Our new ‘Volunteer Corner’ feature sees us introduce all the volunteers who help out at Farsley Celtic, getting to know them and their role at the club.
This week, it’s Media Assistant Mark Rawlinson.
How did you get involved in volunteering at Farsley?
The first Farsley game I came to was the first pre-season fixture (against Bradford City) ahead of the club’s 2007/08 Conference Premier season.
I came to most of the home games that season and steadily got to know some of the key people at the club.
My brother and I both got season tickets for the following season and that pre-season I began helping out with a few articles and interviews for the match day programme.
When the club re-formed for the 2010/11 campaign is when I started to do much more on the media side for the club, such as writing match reports for the website and for the next couple of seasons, I was match day programme editor, whilst studying for my A-Levels.
What does your role at Farsley involve?
I support Tom Ritchie and the media team in the online output on both social media and the website, whilst also continuing to help out in a smaller way with the programme.
Since I started volunteering for the club as a teenager, it started opening doors for me to gain experience in the sports media industry, such as a placement at Stoke City when they were playing at Premier League level, whilst I was at university.
As I moved into full-time work, firstly with the Rugby Football League and Super League, and since 2019 Haas F1 Team, I’ve had less time to devote to Farsley, but still help Tom and the team out, specifically on the branding of social media graphics and the look of the programme.
What do you enjoy most about the role?
I enjoy giving back to the club, which inadvertently gave me the opportunity to learn my trade and give me a pathway into the job I’m currently in.
It’s also been nice to be the one breaking the news to those following on social media online, particularly when the club has achieved something special, such as winning a cup or winning promotion.
What do you get up to when you’re not at the Citadel?
As mentioned above, I’m fortunate enough to work for Haas F1 Team as their Social Media Manager.
This entails attending most of the races over the course of the Formula 1 season, whilst planning out, creating and posting content across our social media channels.
Away from work, I enjoy travelling which fortunately falls hand-in-hand with my current position, as well as getting out cycling on the beautiful roads in the North of England.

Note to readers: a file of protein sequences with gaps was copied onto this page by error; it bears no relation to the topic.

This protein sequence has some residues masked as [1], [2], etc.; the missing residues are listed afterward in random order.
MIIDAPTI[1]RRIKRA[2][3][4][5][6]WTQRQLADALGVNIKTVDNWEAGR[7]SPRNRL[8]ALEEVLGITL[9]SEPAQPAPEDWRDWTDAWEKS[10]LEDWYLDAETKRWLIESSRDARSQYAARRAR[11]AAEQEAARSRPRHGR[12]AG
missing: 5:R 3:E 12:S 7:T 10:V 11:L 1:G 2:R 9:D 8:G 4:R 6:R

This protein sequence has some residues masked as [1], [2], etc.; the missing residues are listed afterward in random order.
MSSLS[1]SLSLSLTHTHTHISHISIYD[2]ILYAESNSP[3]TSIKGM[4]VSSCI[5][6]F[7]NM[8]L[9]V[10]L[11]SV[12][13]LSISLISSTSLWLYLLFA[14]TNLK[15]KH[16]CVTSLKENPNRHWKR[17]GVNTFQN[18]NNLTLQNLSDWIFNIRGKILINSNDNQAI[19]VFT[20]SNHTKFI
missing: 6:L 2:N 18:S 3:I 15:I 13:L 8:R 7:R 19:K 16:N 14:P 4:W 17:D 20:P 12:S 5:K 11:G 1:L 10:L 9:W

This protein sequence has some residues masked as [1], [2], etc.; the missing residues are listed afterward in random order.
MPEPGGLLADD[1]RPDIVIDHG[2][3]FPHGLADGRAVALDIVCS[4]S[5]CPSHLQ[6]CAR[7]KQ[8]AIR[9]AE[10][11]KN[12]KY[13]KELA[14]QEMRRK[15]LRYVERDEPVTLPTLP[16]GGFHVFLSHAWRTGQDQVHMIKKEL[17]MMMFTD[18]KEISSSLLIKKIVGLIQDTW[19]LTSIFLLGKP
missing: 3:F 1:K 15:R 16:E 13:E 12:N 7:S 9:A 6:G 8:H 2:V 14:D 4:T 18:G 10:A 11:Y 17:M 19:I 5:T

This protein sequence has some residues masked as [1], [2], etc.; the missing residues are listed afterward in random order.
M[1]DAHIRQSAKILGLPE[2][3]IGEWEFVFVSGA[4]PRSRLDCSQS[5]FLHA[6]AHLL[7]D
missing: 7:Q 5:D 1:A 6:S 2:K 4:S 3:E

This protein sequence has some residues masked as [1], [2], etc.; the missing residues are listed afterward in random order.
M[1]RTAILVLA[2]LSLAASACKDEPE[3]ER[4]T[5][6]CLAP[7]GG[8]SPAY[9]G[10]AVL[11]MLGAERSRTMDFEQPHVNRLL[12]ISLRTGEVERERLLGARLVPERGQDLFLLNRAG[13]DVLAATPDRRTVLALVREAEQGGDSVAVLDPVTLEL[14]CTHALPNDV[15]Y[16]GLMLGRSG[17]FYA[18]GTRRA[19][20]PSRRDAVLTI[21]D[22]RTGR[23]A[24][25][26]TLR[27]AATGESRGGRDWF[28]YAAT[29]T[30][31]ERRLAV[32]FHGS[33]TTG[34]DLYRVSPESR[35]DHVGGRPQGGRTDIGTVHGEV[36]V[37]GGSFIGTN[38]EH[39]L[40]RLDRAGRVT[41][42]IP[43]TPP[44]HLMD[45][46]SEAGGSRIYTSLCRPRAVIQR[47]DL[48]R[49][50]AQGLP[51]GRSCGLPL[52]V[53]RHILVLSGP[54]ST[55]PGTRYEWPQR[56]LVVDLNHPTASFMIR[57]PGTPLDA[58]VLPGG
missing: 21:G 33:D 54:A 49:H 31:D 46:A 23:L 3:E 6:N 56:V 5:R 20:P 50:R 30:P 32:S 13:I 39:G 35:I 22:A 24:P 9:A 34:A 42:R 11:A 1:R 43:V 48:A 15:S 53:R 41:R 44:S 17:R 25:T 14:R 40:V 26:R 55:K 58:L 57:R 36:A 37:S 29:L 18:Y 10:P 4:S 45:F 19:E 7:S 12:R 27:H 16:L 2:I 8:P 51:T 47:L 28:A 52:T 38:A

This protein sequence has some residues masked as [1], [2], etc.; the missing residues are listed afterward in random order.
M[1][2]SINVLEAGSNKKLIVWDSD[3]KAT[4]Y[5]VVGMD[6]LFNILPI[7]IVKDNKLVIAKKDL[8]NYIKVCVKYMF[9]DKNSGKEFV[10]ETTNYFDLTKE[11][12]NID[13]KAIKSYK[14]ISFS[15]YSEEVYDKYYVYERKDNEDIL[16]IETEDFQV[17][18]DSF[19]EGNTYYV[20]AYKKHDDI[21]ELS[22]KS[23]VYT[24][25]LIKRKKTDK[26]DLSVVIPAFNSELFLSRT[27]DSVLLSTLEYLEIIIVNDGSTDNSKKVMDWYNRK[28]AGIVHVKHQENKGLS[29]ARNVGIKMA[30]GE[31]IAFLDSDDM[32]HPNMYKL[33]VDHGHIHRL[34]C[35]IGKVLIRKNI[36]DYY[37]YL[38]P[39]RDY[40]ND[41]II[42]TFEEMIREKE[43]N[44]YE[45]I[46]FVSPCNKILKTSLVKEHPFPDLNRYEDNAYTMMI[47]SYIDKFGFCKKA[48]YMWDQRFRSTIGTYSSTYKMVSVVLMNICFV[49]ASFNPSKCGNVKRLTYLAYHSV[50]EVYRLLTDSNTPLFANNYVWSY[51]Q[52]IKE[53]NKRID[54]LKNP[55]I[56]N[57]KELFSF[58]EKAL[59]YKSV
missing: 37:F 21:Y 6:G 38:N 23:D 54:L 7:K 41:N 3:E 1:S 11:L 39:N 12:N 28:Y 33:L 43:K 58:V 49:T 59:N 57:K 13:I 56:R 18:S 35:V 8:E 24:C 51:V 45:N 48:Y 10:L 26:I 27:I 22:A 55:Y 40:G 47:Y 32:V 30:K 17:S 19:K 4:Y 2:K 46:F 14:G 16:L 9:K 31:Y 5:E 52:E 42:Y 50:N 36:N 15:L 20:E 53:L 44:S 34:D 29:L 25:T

What does the club mean to you?
Being part of a community club like Farsley is like an institution, and I always enjoy catching up with the regular faces when I can make the games.
I’m sure he gets a lot of mentions in this article series, but people like Josh Greaves who have been around the club for well over 15 years, and others I work closely with such as Tom, Caroline Harriman and Rob Winterbottom, are always good value for a catch-up at games; and the one thing that connects us all is the football club.
What’s your favourite Farsley memory?
Again, I’m sure that this is probably a repeat answer in this series, but for me it has to be the 2016-17 Evo-Stik Division North Play-off final, when we beat Ossett Town in extra time to win promotion at Throstle Nest.
If memory serves right, Ossett had scored a late goal which put them 2-1 up and looked to have sent them up.
But we scored in stoppage time to take it to extra time and then scored a late double at the end of the 120 minutes to clinch promotion, right before penalties.
I remember running up and down in front of the main stand as I couldn’t contain my excitement!
It was a fitting way for Neil Parsley to bow out as manager (stepping down that summer due to personal reasons), after he’d brought the club back to life in the summer of 2010 and had been a great servant to Farsley.
Who is your all-time favourite Farsley player and why?
I think I will say Dave Syers on this one. I remember what a good player he was in our ill-fated 2009/10 season when the old club faced liquidation and it was clear to see he would go on to achieve bigger and better things.
I followed his full time playing days whilst in the Football League with Bradford City, Doncaster Rovers and Scunthorpe United, from a distance and was excited to hear that he was returning to the club as a player a couple of years ago.
Seeing him step up as a leader in the interim period between Neil Ross and Russ Wilcox when the club was at one of its lowest ebbs since I’ve been coming to watch, also shows how much he cares for the club, which I respect very much.
Interested in joining us as a volunteer?
We have a wide range of matchday roles available, with something to suit everyone – if you’re interested, don’t hesitate to get in touch via email@example.com.